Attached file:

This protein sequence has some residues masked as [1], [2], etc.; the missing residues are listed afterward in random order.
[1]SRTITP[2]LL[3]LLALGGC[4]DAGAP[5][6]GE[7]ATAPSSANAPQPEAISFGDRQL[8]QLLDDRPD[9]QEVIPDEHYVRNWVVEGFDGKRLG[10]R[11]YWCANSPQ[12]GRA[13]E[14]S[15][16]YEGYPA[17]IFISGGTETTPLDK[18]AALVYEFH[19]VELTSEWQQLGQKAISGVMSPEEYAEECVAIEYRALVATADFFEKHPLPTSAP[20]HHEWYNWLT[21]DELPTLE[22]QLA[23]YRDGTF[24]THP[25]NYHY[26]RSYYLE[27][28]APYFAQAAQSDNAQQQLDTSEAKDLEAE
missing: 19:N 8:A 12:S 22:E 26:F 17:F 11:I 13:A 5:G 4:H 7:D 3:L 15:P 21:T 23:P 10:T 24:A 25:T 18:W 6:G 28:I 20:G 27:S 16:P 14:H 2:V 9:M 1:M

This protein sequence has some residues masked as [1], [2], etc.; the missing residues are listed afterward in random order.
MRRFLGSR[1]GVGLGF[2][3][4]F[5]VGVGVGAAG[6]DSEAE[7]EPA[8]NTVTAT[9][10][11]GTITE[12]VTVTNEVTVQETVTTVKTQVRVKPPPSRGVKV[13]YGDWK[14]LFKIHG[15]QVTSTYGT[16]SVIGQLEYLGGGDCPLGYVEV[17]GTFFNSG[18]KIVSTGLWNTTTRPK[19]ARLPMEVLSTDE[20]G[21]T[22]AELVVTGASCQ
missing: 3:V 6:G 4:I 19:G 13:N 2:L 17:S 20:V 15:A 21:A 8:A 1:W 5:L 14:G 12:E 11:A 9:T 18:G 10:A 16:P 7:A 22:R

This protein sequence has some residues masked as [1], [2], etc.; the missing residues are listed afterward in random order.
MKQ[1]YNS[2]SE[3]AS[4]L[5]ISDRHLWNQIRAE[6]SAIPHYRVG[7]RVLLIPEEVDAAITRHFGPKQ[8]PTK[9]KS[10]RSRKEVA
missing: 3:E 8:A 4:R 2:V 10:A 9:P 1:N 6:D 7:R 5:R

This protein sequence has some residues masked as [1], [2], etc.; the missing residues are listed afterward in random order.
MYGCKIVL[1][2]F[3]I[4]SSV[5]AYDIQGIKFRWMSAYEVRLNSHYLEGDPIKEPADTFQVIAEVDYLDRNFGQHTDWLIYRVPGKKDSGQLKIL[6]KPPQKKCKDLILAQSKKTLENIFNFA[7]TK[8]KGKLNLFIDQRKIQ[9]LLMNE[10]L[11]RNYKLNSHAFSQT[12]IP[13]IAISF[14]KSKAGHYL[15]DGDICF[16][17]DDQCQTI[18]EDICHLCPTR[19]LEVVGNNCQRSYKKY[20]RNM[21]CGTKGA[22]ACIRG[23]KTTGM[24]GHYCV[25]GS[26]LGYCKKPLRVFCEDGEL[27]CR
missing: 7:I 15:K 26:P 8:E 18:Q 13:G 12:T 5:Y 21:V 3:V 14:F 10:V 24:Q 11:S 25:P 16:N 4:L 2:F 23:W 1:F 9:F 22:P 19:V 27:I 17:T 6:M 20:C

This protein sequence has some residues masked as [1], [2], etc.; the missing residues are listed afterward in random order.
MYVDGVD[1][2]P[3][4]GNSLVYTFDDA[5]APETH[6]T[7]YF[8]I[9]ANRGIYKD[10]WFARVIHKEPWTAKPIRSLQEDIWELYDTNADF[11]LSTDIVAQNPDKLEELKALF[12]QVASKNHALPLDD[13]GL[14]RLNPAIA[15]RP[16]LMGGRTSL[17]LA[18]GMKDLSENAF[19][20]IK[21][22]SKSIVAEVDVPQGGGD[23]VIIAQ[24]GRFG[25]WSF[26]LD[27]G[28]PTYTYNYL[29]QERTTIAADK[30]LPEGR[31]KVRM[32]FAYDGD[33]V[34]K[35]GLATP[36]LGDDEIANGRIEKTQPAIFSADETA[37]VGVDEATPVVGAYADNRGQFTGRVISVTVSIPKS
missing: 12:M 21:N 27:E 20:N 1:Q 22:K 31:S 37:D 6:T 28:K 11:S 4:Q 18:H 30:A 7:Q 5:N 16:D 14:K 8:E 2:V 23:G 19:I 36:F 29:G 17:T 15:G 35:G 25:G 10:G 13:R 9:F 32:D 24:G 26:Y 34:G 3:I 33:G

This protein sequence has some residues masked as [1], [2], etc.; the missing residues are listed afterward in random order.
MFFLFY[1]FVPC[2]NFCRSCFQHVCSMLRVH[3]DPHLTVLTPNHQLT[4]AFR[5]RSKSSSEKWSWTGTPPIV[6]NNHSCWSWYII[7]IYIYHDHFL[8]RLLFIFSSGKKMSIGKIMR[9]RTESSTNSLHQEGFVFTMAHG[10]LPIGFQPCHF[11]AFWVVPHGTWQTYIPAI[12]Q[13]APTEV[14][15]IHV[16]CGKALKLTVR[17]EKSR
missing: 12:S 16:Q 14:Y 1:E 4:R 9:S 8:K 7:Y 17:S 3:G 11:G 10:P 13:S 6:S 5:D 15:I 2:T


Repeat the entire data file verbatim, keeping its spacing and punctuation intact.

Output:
This protein sequence has some residues masked as [1], [2], etc.; the missing residues are listed afterward in random order.
[1]SRTITP[2]LL[3]LLALGGC[4]DAGAP[5][6]GE[7]ATAPSSANAPQPEAISFGDRQL[8]QLLDDRPD[9]QEVIPDEHYVRNWVVEGFDGKRLG[10]R[11]YWCANSPQ[12]GRA[13]E[14]S[15][16]YEGYPA[17]IFISGGTETTPLDK[18]AALVYEFH[19]VELTSEWQQLGQKAISGVMSPEEYAEECVAIEYRALVATADFFEKHPLPTSAP[20]HHEWYNWLT[21]DELPTLE[22]QLA[23]YRDGTF[24]THP[25]NYHY[26]RSYYLE[27][28]APYFAQAAQSDNAQQQLDTSEAKDLEAE
missing: 19:N 8:A 12:S 22:E 26:F 17:F 11:I 13:A 5:G 4:H 7:D 3:L 15:P 21:T 23:P 10:T 24:A 25:T 18:W 6:G 28:I 20:G 27:S 16:P 14:H 2:V 9:M 1:M

This protein sequence has some residues masked as [1], [2], etc.; the missing residues are listed afterward in random order.
MRRFLGSR[1]GVGLGF[2][3][4]F[5]VGVGVGAAG[6]DSEAE[7]EPA[8]NTVTAT[9][10][11]GTITE[12]VTVTNEVTVQETVTTVKTQVRVKPPPSRGVKV[13]YGDWK[14]LFKIHG[15]QVTSTYGT[16]SVIGQLEYLGGGDCPLGYVEV[17]GTFFNSG[18]KIVSTGLWNTTTRPK[19]ARLPMEVLSTDE[20]G[21]T[22]AELVVTGASCQ
missing: 3:V 6:G 4:I 19:G 13:N 2:L 17:S 20:V 15:A 21:A 8:A 1:W 5:L 14:G 12:E 11:A 9:T 18:G 10:A 16:P 7:A 22:R

This protein sequence has some residues masked as [1], [2], etc.; the missing residues are listed afterward in random order.
MKQ[1]YNS[2]SE[3]AS[4]L[5]ISDRHLWNQIRAE[6]SAIPHYRVG[7]RVLLIPEEVDAAITRHFGPKQ[8]PTK[9]KS[10]RSRKEVA
missing: 3:E 8:A 4:R 2:V 10:A 9:P 1:N 6:D 7:R 5:R

This protein sequence has some residues masked as [1], [2], etc.; the missing residues are listed afterward in random order.
MYGCKIVL[1][2]F[3]I[4]SSV[5]AYDIQGIKFRWMSAYEVRLNSHYLEGDPIKEPADTFQVIAEVDYLDRNFGQHTDWLIYRVPGKKDSGQLKIL[6]KPPQKKCKDLILAQSKKTLENIFNFA[7]TK[8]KGKLNLFIDQRKIQ[9]LLMNE[10]L[11]RNYKLNSHAFSQT[12]IP[13]IAISF[14]KSKAGHYL[15]DGDICF[16][17]DDQCQTI[18]EDICHLCPTR[19]LEVVGNNCQRSYKKY[20]RNM[21]CGTKGA[22]ACIRG[23]KTTGM[24]GHYCV[25]GS[26]LGYCKKPLRVFCEDGEL[27]CR
missing: 7:I 15:K 26:P 8:E 18:Q 13:G 12:T 5:Y 21:V 3:V 14:F 10:V 24:Q 11:S 25:P 16:N 4:L 2:F 23:W 1:F 9:F 22:P 19:V 27:I 17:T 6:M 20:C

This protein sequence has some residues masked as [1], [2], etc.; the missing residues are listed afterward in random order.
MYVDGVD[1][2]P[3][4]GNSLVYTFDDA[5]APETH[6]T[7]YF[8]I[9]ANRGIYKD[10]WFARVIHKEPWTAKPIRSLQEDIWELYDTNADF[11]LSTDIVAQNPDKLEELKALF[12]QVASKNHALPLDD[13]GL[14]RLNPAIA[15]RP[16]LMGGRTSL[17]LA[18]GMKDLSENAF[19][20]IK[21][22]SKSIVAEVDVPQGGGD[23]VIIAQ[24]GRFG[25]WSF[26]LD[27]G[28]PTYTYNYL[29]QERTTIAADK[30]LPEGR[31]KVRM[32]FAYDGD[33]V[34]K[35]GLATP[36]LGDDEIANGRIEKTQPAIFSADETA[37]VGVDEATPVVGAYADNRGQFTGRVISVTVSIPKS
missing: 12:M 21:N 27:E 20:N 1:Q 22:K 31:S 37:D 6:T 28:K 11:S 4:Q 18:H 30:A 7:Q 5:N 16:D 14:K 8:E 2:V 23:G 19:I 36:F 29:G 17:T 15:G 35:G 25:G 10:G 13:R 9:F 32:D 24:G 26:Y 34:G 3:I 33:G

This protein sequence has some residues masked as [1], [2], etc.; the missing residues are listed afterward in random order.
MFFLFY[1]FVPC[2]NFCRSCFQHVCSMLRVH[3]DPHLTVLTPNHQLT[4]AFR[5]RSKSSSEKWSWTGTPPIV[6]NNHSCWSWYII[7]IYIYHDHFL[8]RLLFIFSSGKKMSIGKIMR[9]RTESSTNSLHQEGFVFTMAHG[10]LPIGFQPCHF[11]AFWVVPHGTWQTYIPAI[12]Q[13]APTEV[14][15]IHV[16]CGKALKLTVR[17]EKSR
missing: 12:S 16:Q 14:Y 1:E 4:R 9:S 8:K 7:Y 17:S 3:G 11:G 10:P 13:S 6:S 5:D 15:I 2:T